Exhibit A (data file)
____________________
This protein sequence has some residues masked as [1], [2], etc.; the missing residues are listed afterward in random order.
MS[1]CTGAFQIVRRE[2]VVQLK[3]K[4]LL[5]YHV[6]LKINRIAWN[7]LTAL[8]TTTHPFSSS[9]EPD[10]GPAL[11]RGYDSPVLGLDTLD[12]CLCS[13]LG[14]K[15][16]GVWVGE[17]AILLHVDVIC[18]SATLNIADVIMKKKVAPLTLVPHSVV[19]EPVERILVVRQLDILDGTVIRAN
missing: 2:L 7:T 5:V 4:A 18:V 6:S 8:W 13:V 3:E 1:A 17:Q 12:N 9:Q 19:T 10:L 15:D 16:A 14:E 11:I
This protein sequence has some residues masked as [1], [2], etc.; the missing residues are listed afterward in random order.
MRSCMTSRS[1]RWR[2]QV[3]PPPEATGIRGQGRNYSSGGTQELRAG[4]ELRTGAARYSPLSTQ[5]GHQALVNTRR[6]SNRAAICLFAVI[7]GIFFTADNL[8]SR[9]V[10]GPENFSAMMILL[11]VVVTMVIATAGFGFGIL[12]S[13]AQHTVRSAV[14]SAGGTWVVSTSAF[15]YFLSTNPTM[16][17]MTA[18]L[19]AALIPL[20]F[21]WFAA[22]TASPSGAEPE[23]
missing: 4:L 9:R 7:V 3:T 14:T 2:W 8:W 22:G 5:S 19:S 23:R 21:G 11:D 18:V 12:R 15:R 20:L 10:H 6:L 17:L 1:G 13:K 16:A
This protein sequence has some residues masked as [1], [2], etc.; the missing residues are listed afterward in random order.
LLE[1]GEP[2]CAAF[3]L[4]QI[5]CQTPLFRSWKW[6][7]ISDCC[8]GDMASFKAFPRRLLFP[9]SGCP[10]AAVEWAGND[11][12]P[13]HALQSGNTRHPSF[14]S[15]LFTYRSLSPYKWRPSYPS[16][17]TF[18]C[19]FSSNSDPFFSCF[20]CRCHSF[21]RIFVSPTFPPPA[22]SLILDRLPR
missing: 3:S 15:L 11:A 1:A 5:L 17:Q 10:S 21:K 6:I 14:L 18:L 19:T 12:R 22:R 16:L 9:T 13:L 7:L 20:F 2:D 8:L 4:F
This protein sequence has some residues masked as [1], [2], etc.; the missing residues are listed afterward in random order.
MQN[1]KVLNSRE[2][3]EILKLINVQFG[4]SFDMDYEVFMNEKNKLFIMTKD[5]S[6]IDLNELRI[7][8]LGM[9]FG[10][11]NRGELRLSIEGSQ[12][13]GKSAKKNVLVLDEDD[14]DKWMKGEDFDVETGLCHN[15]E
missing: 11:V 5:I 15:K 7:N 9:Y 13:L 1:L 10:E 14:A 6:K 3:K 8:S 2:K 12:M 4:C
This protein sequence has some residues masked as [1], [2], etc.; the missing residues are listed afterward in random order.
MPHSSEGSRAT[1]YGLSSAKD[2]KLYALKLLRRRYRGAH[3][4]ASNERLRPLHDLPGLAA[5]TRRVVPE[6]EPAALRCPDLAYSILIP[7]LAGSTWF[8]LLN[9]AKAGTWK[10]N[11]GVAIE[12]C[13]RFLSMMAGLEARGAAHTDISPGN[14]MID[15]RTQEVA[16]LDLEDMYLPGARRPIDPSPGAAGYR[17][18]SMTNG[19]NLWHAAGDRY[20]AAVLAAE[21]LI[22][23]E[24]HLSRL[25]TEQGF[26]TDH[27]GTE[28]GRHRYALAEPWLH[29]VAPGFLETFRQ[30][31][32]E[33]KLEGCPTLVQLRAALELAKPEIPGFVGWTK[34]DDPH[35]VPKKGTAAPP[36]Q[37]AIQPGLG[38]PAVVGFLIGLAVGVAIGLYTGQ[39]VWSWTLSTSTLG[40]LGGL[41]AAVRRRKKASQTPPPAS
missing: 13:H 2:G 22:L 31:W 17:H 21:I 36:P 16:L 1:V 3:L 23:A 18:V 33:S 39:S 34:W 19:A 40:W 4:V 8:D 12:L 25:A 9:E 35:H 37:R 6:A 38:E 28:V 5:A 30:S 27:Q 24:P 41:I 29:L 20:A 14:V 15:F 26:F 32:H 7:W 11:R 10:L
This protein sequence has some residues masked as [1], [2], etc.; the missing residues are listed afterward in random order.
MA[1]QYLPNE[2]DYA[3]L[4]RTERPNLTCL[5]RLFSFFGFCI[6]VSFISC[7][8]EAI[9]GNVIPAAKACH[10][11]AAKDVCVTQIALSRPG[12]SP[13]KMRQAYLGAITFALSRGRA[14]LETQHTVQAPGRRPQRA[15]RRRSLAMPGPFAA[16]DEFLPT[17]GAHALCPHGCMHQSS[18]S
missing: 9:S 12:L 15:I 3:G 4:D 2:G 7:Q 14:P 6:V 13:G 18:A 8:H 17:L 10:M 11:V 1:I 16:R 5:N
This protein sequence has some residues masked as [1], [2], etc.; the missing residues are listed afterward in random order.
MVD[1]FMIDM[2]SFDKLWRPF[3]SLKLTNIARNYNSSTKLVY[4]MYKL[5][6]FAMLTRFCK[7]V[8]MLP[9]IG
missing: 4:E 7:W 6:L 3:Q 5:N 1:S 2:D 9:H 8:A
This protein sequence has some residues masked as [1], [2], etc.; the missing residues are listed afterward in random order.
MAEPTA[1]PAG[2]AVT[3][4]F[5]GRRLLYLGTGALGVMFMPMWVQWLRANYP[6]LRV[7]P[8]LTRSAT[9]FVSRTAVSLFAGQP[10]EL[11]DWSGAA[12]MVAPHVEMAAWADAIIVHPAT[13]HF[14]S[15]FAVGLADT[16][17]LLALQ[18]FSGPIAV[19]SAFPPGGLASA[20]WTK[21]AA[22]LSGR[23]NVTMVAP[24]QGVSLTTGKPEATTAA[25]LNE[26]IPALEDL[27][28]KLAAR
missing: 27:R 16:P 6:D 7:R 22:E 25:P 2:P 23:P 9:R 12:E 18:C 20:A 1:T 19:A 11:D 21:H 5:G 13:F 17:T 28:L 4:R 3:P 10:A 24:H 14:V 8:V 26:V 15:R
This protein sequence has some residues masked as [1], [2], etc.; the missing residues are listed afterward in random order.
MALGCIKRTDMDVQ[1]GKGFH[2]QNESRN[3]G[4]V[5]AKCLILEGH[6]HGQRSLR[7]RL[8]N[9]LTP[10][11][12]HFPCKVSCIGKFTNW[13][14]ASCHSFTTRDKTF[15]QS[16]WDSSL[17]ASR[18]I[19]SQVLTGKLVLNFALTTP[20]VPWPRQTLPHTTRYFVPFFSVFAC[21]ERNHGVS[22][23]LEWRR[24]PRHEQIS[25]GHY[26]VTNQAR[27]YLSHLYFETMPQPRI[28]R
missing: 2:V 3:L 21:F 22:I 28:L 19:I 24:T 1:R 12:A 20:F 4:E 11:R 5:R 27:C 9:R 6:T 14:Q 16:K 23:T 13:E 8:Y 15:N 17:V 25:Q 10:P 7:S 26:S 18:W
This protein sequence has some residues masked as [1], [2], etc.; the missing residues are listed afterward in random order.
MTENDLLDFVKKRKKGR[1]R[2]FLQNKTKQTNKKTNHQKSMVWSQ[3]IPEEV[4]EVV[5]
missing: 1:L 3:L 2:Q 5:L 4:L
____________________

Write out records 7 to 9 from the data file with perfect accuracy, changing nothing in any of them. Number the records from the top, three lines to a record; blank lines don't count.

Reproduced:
This protein sequence has some residues masked as [1], [2], etc.; the missing residues are listed afterward in random order.
MVD[1]FMIDM[2]SFDKLWRPF[3]SLKLTNIARNYNSSTKLVY[4]MYKL[5][6]FAMLTRFCK[7]V[8]MLP[9]IG
missing: 4:E 7:W 6:L 3:Q 5:N 1:S 2:D 9:H 8:A
This protein sequence has some residues masked as [1], [2], etc.; the missing residues are listed afterward in random order.
MAEPTA[1]PAG[2]AVT[3][4]F[5]GRRLLYLGTGALGVMFMPMWVQWLRANYP[6]LRV[7]P[8]LTRSAT[9]FVSRTAVSLFAGQP[10]EL[11]DWSGAA[12]MVAPHVEMAAWADAIIVHPAT[13]HF[14]S[15]FAVGLADT[16][17]LLALQ[18]FSGPIAV[19]SAFPPGGLASA[20]WTK[21]AA[22]LSGR[23]NVTMVAP[24]QGVSLTTGKPEATTAA[25]LNE[26]IPALEDL[27][28]KLAAR
missing: 27:R 16:P 6:D 7:R 22:E 25:P 2:P 23:P 9:R 12:E 18:C 20:A 1:T 19:A 11:D 21:H 5:G 13:F 17:T 28:L 4:R 3:P 10:A 24:H 14:V 8:V 26:V 15:R
This protein sequence has some residues masked as [1], [2], etc.; the missing residues are listed afterward in random order.
MALGCIKRTDMDVQ[1]GKGFH[2]QNESRN[3]G[4]V[5]AKCLILEGH[6]HGQRSLR[7]RL[8]N[9]LTP[10][11][12]HFPCKVSCIGKFTNW[13][14]ASCHSFTTRDKTF[15]QS[16]WDSSL[17]ASR[18]I[19]SQVLTGKLVLNFALTTP[20]VPWPRQTLPHTTRYFVPFFSVFAC[21]ERNHGVS[22][23]LEWRR[24]PRHEQIS[25]GHY[26]VTNQAR[27]YLSHLYFETMPQPRI[28]R
missing: 2:V 3:L 21:F 22:I 28:L 19:I 24:T 1:R 12:A 20:F 4:E 11:R 5:R 27:C 9:R 6:T 14:Q 16:K 23:T 13:E 8:Y 15:N 17:V 25:Q 10:P 7:S 26:S 18:W